The United States has played up the South China Sea issue again in the international arena.
At the ASEAN Regional Forum Foreign Ministers’ Meeting in Hanoi last week, U.S. Secretary of State Hillary Clinton talked at length about U.S. “national interests” in the South China Sea.
Hintting there is what she called “coercion” in the region, Clinton called for consistence with customary international laws, the UN Convention on the Law of the Sea (UNCLOS) in particular.
It is ironic that the United States is asking others to abide by the UNCLOS while itself still shunning a UNCLOS full membership.
It is known to all that the U.S. Senate has not yet ratified the UNCLOS, as some U.S. politicians insist that the ratification would “diminish” U.S. “capacity for self-defense.”
While disputes remain between China and several countries around the South China Sea, they have already concluded the Declaration on the Conduct of Parties in the South China Sea (DOC) in accordance with the UNCLOS.
Thanks to the DOC, the situation in the South China Sea remains peaceful, and no party has ever used “coercion” and posed any threat to regional peace or navigation security in the South China Sea.
Ignoring the advise of the Chinese delegation, Clinton, with a prepared script at hand, tried to make an issue of the South China Sea at the meeting, claiming she was objecting to the “use or threat of force” in this ocean area.
The question is: as the situation in the South China Sea is peaceful, what is the logic in Clinton’s “objection? ”
So her real intention is questionable.
History has repeatedly proven that the involvement of a superpower in disputed areas did, more often than not, complicate the situation and bring tragedy to parties concerned.
Superpowers often adopted the strategy of “divide and rule.” They stired up tensions, disputes and even conflicts, then set foot in to pose as a “mediator” or a “judge” in a bid to maximize their own interests.
In the 19th century, the British empire adopted the tactics of “divide and rule” to fight powers in the European continent.
Nowadays, the United States is resorting to the same old trick when dealing with some disputes and conflicts in the international arena.
By claiming U.S. national interests in the South China Sea, Washington intends to expand its involvement in an ocean area tens of thousands of miles away from America.
Obviously, Washington’s strategy is to play the old trick again in the South China Sea, in its bid to maintain America’s “long-held sway” in the western Pacific Ocean.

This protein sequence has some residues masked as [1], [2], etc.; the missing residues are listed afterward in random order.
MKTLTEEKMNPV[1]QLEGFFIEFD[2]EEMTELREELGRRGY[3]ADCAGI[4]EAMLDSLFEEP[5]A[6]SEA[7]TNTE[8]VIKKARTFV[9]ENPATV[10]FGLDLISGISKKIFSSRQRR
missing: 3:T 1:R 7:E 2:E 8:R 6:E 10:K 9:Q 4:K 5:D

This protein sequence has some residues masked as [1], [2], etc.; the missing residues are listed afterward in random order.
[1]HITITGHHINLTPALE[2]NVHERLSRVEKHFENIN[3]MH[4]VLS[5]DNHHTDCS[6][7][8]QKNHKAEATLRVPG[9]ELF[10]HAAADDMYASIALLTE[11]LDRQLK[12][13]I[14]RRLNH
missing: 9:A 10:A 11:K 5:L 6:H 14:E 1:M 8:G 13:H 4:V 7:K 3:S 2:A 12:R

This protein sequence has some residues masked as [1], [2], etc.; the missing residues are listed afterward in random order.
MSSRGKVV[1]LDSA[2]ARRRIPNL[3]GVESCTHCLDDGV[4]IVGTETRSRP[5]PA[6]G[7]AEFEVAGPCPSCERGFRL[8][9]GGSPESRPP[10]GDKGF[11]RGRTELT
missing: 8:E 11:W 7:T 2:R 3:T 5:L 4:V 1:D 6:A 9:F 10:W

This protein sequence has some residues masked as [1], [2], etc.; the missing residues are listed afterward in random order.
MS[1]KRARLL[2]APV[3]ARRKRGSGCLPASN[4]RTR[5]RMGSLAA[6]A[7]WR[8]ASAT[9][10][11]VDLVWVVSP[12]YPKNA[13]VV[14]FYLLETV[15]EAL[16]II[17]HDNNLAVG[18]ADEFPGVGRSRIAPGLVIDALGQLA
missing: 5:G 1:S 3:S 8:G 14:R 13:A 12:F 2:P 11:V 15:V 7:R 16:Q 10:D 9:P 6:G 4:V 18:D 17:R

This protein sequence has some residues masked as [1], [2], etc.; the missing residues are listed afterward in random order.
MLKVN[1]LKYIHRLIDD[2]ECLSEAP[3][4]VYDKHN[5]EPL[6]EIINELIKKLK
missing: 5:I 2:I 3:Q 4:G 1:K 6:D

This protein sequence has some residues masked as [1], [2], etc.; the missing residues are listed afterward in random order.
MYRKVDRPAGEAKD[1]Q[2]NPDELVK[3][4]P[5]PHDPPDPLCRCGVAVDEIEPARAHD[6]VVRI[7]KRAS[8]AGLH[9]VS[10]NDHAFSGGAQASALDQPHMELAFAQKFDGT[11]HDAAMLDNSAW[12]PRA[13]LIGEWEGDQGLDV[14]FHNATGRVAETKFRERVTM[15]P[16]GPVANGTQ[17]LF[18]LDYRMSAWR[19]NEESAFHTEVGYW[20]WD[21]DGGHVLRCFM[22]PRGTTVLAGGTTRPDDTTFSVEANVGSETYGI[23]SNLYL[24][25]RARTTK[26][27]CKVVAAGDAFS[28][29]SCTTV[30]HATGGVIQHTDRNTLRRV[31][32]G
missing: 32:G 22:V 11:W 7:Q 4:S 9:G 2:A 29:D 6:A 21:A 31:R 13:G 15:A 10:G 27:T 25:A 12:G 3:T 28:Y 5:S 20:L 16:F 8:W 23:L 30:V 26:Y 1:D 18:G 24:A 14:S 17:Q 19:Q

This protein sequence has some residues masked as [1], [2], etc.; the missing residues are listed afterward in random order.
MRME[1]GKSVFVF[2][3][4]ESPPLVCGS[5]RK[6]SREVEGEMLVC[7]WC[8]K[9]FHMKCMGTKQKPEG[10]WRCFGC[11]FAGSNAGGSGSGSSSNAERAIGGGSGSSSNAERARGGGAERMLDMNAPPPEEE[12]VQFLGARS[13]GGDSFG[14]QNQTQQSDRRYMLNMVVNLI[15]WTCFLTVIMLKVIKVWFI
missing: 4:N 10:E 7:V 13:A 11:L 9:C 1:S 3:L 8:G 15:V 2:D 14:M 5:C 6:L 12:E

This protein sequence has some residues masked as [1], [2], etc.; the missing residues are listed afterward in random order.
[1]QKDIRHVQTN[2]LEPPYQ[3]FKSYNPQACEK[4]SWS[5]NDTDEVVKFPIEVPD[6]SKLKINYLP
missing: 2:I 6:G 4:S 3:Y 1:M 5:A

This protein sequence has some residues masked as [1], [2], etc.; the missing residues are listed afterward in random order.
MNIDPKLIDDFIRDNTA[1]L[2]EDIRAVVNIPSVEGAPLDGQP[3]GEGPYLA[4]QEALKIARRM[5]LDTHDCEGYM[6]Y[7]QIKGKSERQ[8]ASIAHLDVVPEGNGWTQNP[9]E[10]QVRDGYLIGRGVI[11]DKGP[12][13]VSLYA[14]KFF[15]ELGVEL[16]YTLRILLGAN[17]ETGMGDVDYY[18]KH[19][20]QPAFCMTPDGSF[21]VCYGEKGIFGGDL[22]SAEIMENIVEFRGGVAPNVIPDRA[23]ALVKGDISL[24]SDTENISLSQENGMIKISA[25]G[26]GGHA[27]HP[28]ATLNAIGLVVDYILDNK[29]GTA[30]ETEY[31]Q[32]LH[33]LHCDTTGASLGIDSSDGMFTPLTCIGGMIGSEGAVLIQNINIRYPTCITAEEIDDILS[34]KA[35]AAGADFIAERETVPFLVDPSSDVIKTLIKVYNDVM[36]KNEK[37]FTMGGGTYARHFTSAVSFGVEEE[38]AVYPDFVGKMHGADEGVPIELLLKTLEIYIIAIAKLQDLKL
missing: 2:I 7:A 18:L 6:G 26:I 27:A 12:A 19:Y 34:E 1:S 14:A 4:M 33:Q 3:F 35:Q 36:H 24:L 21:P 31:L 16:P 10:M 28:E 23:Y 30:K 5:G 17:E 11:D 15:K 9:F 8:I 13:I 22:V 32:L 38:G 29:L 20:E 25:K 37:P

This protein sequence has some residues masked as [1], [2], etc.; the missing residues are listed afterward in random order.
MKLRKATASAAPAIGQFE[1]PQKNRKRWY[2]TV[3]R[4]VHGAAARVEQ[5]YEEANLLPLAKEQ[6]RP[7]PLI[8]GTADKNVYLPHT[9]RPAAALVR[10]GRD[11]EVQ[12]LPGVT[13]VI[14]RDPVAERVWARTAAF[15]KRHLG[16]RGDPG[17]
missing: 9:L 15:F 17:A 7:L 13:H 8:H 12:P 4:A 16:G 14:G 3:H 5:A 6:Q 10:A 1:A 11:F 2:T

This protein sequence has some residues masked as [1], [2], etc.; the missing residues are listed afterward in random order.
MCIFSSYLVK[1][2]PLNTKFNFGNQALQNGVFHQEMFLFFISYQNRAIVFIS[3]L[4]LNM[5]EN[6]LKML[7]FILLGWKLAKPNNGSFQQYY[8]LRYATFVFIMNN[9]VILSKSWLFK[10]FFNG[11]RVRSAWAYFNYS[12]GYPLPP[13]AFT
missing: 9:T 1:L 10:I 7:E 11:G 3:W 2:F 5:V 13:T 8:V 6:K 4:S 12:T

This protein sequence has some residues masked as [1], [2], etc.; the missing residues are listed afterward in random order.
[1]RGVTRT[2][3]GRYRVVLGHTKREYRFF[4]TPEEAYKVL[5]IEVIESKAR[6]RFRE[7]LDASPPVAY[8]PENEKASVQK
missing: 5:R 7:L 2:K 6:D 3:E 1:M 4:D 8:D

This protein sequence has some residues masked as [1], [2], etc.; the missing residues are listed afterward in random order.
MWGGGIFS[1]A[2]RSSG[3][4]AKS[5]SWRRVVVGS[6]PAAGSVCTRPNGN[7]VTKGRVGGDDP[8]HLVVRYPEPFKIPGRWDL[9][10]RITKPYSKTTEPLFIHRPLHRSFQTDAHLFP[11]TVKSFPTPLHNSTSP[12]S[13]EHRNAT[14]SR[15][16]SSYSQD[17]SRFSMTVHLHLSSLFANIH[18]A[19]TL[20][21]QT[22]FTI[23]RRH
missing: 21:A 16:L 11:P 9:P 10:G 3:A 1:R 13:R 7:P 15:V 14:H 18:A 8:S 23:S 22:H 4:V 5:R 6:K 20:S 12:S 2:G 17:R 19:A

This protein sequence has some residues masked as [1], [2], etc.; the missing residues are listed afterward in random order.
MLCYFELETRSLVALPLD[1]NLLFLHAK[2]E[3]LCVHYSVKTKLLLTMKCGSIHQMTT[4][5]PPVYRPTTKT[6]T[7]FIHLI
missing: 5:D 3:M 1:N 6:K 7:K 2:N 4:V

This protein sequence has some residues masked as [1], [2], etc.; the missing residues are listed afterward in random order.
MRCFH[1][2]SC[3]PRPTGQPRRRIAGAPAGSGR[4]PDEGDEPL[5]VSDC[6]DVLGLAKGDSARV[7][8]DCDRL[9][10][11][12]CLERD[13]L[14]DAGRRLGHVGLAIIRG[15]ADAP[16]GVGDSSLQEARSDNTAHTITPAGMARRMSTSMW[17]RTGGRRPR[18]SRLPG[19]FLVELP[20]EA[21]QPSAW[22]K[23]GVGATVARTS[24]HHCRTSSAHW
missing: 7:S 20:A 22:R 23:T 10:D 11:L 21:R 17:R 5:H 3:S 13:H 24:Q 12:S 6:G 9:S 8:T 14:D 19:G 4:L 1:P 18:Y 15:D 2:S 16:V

For decades, the United States has regarded itself as a dominant power in the Pacific Ocean, and the Pentagon deems any change of the status quo as a severe challenge to it.
As South Korea’s Yonhap news agency put it, Washington is worried that China’s presence in the South China Sea could “undermine America’s long-held sway in Asia.”
As a matter of fact, it is U.S. officials, scholars and media who are exaggerating the “tensions” in the South China Sea, while most countries in the region are convinced that the situation there is peaceful.
As Beijing-based The Global Times points out, Washington is trying to incite the hostility of countries around the South China Sea toward China in a bid to seek its own interests.
Unfortunately, some countries around the South China Sea are embracing the U.S. strategy, thus voluntarily playing into the hands of Washington.
These countries may cherish illusions about the internationalization of the South China Sea issue and hope for outside involvement that would cater to their own interests.
But the fact is that things will most likely run counter to their wishes, and they will finally turn into a chess piece of a superpower.
Take Hillary Clinton’s trip to Hanoi for example. While playing up the South China Sea issue, she immediately rapped a few ASEAN countries over the issues of “human rights” and “press freedoms.”
In short, Washington always puts its own interests above those of ASEAN countries and becomes lukewarm whenever it comes to the question of offering help to these countries.